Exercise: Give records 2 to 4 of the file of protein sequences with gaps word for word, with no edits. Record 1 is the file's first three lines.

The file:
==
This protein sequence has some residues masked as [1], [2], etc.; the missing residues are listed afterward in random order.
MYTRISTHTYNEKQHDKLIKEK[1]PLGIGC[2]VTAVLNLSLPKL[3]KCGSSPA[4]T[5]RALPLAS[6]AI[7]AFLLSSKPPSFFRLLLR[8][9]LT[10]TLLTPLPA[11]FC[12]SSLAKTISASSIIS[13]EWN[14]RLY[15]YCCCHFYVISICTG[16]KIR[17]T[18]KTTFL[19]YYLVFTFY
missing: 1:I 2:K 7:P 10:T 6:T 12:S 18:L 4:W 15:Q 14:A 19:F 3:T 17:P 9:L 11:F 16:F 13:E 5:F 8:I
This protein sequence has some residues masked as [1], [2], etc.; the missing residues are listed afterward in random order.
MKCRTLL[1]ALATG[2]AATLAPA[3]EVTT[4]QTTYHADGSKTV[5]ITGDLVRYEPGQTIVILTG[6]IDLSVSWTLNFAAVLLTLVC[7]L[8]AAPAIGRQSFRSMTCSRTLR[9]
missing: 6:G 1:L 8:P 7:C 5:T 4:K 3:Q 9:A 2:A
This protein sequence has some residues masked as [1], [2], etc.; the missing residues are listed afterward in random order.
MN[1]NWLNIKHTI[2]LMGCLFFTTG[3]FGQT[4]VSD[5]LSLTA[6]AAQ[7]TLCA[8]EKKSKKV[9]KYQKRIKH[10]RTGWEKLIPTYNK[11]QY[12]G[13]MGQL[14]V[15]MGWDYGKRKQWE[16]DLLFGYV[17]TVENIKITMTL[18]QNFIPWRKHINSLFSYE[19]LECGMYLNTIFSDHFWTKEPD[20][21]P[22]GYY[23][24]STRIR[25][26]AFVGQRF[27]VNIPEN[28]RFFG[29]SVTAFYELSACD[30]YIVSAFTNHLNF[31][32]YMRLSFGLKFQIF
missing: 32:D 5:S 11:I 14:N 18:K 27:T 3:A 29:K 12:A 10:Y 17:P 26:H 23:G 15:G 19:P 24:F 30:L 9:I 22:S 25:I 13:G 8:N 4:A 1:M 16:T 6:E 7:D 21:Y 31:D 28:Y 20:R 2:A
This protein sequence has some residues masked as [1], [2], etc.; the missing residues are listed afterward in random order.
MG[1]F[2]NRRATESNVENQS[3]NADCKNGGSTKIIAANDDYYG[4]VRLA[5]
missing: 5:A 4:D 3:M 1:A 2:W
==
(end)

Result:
This protein sequence has some residues masked as [1], [2], etc.; the missing residues are listed afterward in random order.
MKCRTLL[1]ALATG[2]AATLAPA[3]EVTT[4]QTTYHADGSKTV[5]ITGDLVRYEPGQTIVILTG[6]IDLSVSWTLNFAAVLLTLVC[7]L[8]AAPAIGRQSFRSMTCSRTLR[9]
missing: 6:G 1:L 8:P 7:C 5:T 4:K 3:Q 9:A 2:A
This protein sequence has some residues masked as [1], [2], etc.; the missing residues are listed afterward in random order.
MN[1]NWLNIKHTI[2]LMGCLFFTTG[3]FGQT[4]VSD[5]LSLTA[6]AAQ[7]TLCA[8]EKKSKKV[9]KYQKRIKH[10]RTGWEKLIPTYNK[11]QY[12]G[13]MGQL[14]V[15]MGWDYGKRKQWE[16]DLLFGYV[17]TVENIKITMTL[18]QNFIPWRKHINSLFSYE[19]LECGMYLNTIFSDHFWTKEPD[20][21]P[22]GYY[23][24]STRIR[25][26]AFVGQRF[27]VNIPEN[28]RFFG[29]SVTAFYELSACD[30]YIVSAFTNHLNF[31][32]YMRLSFGLKFQIF
missing: 32:D 5:S 11:I 14:N 18:K 27:T 3:A 29:K 12:A 10:Y 17:P 26:H 23:G 15:G 19:P 24:F 30:L 9:I 22:S 25:I 13:G 8:N 4:A 1:M 16:T 6:E 7:D 21:Y 31:D 28:Y 20:R 2:A
This protein sequence has some residues masked as [1], [2], etc.; the missing residues are listed afterward in random order.
MG[1]F[2]NRRATESNVENQS[3]NADCKNGGSTKIIAANDDYYG[4]VRLA[5]
missing: 5:A 4:D 3:M 1:A 2:W